The Future of the Sepik River and Its People: The Dilemmas of Cultural Heritage in a Changing Papua New Guinea

Join us for a conversation between Dr. Andrew Moutu, director of the Papau New Guinea National Museum and Art Gallery, and Dr. John Baker, Professor in the Department of Anthropology, UBC.
  • Andrew Moutu, Director of the National Museum of Papua New Guinea; John Barker, Anthropology, UBC
    Coach House, Green College, UBC

    Wednesday, March 2, 5-6:30 pm, reception to follow

    Green College Special Lecture
  • The Sepik River in Papua New Guinea is one of the largest unpolluted river systems in the world, extraordinarily beautiful, but seldom visited by outsiders. The power of the river as a life source and a place of myths permeates the art of the Indigenous people there, whose carvings abound with naturalistic, transformational and creation imagery. Creating and selling art is a vital component of their communities' socio-economic life. Examples of this art will be shown in the new exhibition at MOA In the Footprint of the Crocodile Man: Contemporary Art of the Sepik River, Papua New Guinea, opening March 1, 2016.

    The exhibition has two important goals: to raise awareness of how cultural life and the river that supports it are the source of artist expressions found in sculptural work throughout the Sepik region, and to convey how this cultural life is in danger from the environmental impact of mining.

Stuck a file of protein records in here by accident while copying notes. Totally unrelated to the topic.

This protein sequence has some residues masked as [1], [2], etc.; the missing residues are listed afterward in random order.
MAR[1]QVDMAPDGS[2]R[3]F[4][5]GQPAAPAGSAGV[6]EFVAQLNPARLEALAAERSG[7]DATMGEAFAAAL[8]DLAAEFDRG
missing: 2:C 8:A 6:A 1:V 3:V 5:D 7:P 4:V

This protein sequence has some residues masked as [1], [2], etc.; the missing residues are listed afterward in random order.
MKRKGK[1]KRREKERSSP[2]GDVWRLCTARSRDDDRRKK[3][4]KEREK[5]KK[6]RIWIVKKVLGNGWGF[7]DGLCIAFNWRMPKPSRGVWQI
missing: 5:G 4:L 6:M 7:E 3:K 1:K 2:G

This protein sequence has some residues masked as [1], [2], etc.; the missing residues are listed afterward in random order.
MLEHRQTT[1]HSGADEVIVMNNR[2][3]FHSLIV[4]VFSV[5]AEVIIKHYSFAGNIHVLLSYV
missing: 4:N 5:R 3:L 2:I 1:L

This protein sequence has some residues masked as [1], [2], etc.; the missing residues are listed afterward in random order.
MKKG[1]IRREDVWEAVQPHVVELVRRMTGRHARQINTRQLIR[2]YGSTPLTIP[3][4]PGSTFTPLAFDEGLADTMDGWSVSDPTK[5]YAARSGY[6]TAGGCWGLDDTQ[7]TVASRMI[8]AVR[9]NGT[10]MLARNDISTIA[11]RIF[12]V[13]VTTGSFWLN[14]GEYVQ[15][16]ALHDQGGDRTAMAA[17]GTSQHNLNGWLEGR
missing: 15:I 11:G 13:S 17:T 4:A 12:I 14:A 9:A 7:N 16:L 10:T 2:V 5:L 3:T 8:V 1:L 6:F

Located near the headwaters of the Sepik on the border between East Sepik and West Sepik provinces, the Frieda River mine aims to tap one of the world’s largest undeveloped copper and gold deposits. The project is expected to begin construction in 2016, which makes this exhibition very timely. The environmental hazards posed by mining are global in nature – witness the disastrous collapse of the Mount Polley tailings pond in B.C.'s Interior and more recently the Samarco mine disaster in Brazil.

    The people who live along the banks of the river are worried. They feel helpless and invisible. The exhibition includes video footage of contemporary cultural life, artists speaking about their fears for future, and input from the mining company that intends to set the benchmark for socially and environmentally responsible mining in PNG.

  • Unless otherwise noted, all of our lectures are free to attend and do not require registration.


March 2nd, 2016 from  5:00 PM to  6:30 PM
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Speaker Series Green College Special Lecture
Short Title The Future of the Sepik River and Its People
Speaker (new) Andrew Moutu Director of the National Museum of Papua New Guinea, John Barker, Anthropology, UBC
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Speaker First Name Andrew Moutu
Speaker Last Name Director of the National Museum of Papua New Guinea
Speaker Affiliation John Barker, Anthropology, UBC
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